Project Dynamische Proteinkomplexe der Plasmamembran-ATPase AHA2

Basic data

Dynamische Proteinkomplexe der Plasmamembran-ATPase AHA2
01/02/2017 to 31/01/2020
Abstract / short description:
The plasma membrane is the boundary compartment which enables exchange of substances (nutrients, hormones) between cytosol and the outside environment. Plants must rapidly adjust their cellular status, growth and development and metabolism to changes in the environment. In recent years it became more and more evident that the protein composition of the plasma membrane is highly dynamic and stimulus-dependent. Within the plasma membrane of plants, the H+-ATPases are the most abundant proteins. The H+-ATPases are not only essential for transmembrane solute transport, but can also affect cell elongation, the opening and closing of the stomata and the responses to environmental stress and pathogen attack. Thus, the H+-ATPases are highly regulated, particularly by phosphorylation at several activating and inhibiting sites by different kinases.
The recent discovery of short, direct regulatory pathways within the plasma membrane involving receptor kinases regulating proton pumps, water channels and other membrane transporters suggests that this is a modular generic principle allowing plants to very rapidly adjust to changing and challenging environments. We propose that dependent on external conditions, the receptor/coreceptor pairs interacting with the H+-ATPase are variable components of a dynamic complex resulting in conditional interactions and phosphorylation of the H+-ATPase at activating or inhibiting phosphorylation sites.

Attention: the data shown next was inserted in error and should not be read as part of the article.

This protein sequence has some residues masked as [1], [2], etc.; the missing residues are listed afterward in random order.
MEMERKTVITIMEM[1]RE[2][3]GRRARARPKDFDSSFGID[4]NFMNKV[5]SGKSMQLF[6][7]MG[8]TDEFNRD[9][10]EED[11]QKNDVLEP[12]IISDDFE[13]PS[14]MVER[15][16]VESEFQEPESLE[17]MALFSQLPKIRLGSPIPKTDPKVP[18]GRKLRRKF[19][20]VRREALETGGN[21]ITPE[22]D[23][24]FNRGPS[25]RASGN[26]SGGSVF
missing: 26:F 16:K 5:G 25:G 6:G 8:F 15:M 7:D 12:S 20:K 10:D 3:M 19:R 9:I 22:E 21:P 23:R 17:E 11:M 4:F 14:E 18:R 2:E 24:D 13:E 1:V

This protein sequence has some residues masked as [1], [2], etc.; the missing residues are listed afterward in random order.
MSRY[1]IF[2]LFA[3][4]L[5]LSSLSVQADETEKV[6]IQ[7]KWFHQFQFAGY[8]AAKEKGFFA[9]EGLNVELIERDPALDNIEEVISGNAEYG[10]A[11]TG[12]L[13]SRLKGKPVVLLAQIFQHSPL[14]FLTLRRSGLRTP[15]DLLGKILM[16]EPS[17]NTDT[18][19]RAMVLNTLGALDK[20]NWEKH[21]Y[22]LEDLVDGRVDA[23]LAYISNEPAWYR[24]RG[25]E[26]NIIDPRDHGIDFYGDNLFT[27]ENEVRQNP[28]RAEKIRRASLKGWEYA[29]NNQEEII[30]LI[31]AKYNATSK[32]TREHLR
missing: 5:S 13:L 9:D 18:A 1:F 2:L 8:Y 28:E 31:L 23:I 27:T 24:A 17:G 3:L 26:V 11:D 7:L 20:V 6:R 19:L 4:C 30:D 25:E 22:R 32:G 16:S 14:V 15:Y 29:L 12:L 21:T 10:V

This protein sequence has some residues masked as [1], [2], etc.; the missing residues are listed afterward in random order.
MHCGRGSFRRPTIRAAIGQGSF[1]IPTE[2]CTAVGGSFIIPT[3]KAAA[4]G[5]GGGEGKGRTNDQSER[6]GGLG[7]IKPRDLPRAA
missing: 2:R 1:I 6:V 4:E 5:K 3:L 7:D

Based on the proposed model of dynamic functional protein complexes within the plasma membrane, we aim at systematically studying how the plasma membrane H+-ATPase AHA2 forms different protein complexes dependent on external stimuli using a combination of proteomics and modern spectro-microscopic methods. Thereby, we are particularly interested in the receptor kinase / co-receptor pairs dynamically recruited into these functional complexes of AHA2.
plasma membrane
proton pump
protein complexes



Faculty of Science
University of Tübingen
Center for Plant Molecular Biology (ZMBP)
Department of Biology, Faculty of Science

Local organizational units

Center for Plant Molecular Biology (ZMBP)
Department of Biology
Faculty of Science


Bonn, Nordrhein-Westfalen, Germany

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